Rabbi Yitzchak Dovid Grossman is a sixth generation Jerusalemite, born in 1946. A dramatic turning point in his life occurred in 1968 when he decided to move to the Lower Galilee town of Migdal HaEmek to provide the socio-humanitarian aid sorely needed there.
Migdal HaEmek had been established in 1953 as a development town designed to accommodate part of the great influx of Jewish immigrants from the North African countries. The town’s population grew in size much faster than the evolving socio-economic and educational infrastructure. The resulting shortage of jobs and lack of sufficient school facilities and teachers had a devastating effect on the inhabitants. Migdal HaEmek quickly became known as one of the prime centers of criminal activity in Israel.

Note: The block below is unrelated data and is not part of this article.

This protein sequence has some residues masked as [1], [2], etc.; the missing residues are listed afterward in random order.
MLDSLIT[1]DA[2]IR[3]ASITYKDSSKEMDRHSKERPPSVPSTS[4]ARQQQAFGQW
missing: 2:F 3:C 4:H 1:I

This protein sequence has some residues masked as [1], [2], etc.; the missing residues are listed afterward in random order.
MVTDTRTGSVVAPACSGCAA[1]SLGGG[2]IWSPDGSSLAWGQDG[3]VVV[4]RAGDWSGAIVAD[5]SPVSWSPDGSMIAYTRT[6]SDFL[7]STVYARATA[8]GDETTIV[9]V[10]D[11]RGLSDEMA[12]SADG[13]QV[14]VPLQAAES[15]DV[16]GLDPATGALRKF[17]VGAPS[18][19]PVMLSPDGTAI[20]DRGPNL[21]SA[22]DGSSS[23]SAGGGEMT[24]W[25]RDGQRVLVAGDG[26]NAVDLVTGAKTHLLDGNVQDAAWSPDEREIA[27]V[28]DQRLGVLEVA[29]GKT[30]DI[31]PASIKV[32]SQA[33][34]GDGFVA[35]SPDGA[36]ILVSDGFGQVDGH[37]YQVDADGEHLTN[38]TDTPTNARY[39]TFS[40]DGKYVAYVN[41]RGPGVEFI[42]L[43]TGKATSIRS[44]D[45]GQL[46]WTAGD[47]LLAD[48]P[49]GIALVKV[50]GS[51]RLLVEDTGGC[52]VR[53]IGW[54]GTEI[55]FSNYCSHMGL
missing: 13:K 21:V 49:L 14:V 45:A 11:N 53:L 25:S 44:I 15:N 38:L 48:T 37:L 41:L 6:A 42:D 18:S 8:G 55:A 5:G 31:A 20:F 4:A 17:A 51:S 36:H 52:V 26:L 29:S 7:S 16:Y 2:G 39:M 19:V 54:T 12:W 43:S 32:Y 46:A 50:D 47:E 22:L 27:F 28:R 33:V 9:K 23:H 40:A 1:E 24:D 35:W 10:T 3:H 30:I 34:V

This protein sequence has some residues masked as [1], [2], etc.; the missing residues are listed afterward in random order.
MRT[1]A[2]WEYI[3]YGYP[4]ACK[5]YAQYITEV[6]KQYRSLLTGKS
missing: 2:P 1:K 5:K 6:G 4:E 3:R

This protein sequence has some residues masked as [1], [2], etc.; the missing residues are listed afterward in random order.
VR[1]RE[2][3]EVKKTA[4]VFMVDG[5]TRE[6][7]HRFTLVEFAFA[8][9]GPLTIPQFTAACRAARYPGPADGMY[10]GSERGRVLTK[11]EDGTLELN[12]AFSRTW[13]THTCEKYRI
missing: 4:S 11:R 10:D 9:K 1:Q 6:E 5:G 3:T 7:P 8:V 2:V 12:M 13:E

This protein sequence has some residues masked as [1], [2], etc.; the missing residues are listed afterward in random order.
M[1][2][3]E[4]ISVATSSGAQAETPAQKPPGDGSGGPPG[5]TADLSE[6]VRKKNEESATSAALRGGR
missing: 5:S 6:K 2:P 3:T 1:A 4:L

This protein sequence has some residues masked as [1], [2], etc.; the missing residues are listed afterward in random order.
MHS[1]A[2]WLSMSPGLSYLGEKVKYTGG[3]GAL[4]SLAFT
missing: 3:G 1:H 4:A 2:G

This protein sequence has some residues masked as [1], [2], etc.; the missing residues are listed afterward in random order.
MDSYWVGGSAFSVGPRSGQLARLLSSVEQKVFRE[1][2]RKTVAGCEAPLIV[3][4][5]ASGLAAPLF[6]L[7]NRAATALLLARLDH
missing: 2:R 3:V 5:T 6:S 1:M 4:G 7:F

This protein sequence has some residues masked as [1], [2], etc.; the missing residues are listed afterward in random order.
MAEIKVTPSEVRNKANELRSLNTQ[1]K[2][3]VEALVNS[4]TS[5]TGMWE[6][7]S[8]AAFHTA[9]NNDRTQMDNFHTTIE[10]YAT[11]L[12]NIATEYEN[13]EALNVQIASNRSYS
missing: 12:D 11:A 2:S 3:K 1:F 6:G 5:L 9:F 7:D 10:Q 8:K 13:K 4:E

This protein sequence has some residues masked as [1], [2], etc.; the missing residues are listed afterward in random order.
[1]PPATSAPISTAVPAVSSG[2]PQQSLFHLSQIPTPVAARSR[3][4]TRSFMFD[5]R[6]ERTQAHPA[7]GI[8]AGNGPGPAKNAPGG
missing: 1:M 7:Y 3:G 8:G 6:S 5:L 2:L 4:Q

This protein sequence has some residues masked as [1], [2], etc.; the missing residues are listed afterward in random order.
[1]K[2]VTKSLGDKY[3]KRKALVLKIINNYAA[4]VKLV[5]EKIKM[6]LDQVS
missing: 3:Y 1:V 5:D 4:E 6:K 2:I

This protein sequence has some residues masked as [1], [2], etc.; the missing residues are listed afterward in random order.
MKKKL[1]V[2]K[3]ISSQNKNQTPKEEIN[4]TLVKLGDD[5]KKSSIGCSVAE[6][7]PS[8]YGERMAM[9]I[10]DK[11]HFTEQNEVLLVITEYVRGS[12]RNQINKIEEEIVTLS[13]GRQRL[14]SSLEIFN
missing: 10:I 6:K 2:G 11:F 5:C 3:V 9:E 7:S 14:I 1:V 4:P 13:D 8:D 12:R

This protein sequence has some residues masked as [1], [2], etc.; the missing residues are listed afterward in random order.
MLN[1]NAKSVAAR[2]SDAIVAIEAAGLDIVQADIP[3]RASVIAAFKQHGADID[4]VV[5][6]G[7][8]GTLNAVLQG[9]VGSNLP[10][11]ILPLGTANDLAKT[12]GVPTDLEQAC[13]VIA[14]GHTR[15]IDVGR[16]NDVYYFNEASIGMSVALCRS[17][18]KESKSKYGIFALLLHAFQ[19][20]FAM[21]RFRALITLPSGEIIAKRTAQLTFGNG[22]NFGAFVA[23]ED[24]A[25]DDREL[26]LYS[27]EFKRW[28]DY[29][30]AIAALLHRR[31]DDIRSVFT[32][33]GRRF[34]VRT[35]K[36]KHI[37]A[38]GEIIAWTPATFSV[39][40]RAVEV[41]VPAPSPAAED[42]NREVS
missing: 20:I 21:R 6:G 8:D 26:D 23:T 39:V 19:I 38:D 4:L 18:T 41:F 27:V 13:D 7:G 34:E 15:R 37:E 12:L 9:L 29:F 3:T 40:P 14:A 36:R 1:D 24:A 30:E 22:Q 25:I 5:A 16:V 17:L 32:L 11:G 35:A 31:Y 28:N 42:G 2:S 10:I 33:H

Rabbi Grossman’s arrival on the scene was without fanfare. He had no welcoming committee and no mandate from the people or from the administration. Furthermore, he had no budget nor staff or even an office. He joined in the conversations of idle youth hanging out on the street corners and, after gaining their confidence, began organizing private classes for them. But he knew that to get to the core of the problem, he would have to tackle it at its roots.
Rabbi Grossman became a steady and frequent visitor at the town’s discotheques and pubs, engaging the young clientele in dialogues. Slowly but surely the tough exteriors began to peel away and there began to surface the gentle side of the members of the new generation searching for their true identity.